Our view on regenerative agriculture

18.1.23 2 minute read


A new movement is gaining pace in farming. It’s even found its way into farm policy. Yet it remains opaque, nebulous and slightly hard to define. In this paper we look at Regenerative Agriculture, and where it might cross over with other schools of farming thought.

Farming is not without its fashions. Some trends come and go, only to return after a few years, when the radical alternative has proved not to be so radical after all, or the consequences demand a return to what is known to work.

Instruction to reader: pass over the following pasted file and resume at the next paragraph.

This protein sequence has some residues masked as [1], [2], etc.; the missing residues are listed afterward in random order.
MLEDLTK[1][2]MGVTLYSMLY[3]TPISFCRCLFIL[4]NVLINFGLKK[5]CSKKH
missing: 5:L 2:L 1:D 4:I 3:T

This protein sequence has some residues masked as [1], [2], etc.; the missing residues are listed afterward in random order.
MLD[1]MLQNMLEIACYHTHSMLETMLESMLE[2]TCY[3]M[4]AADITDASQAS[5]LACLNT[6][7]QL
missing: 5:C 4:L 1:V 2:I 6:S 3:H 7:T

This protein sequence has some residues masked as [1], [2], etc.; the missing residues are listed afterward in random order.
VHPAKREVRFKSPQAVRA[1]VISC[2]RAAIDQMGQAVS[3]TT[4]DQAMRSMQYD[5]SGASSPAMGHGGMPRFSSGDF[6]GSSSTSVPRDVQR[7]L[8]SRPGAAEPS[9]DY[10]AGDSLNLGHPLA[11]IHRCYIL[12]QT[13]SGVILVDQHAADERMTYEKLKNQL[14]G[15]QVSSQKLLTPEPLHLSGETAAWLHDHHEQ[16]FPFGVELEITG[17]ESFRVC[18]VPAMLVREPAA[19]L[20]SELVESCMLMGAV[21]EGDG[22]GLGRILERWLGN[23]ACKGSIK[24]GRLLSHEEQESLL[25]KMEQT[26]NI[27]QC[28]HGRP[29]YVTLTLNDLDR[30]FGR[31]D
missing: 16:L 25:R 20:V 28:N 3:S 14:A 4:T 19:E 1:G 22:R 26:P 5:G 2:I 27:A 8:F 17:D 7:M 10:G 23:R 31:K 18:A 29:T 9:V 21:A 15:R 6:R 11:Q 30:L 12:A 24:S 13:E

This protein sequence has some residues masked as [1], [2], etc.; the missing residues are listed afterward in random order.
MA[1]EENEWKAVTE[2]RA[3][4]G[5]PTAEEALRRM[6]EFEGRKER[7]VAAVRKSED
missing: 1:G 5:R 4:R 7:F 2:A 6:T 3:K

Many readers will recall the arrival of minimum tillage techniques, when the greatest evangelists declared that the plough had had its day. Yet the cumulative thinking of thousands of generations of farmers has shown that burying trash and crop residues by turning soil over is still a very effective way to control weeds, minimise pests and disease, and propagate new plants. The plough survives.

Read more in our report...



Get in touch


Ian Ashbridge

Partner, Head of Agriculture & Environment

Ian combines fundamental technical farming knowledge with wider investment and real estate experience when advising his clients.

Read more

Search Bidwells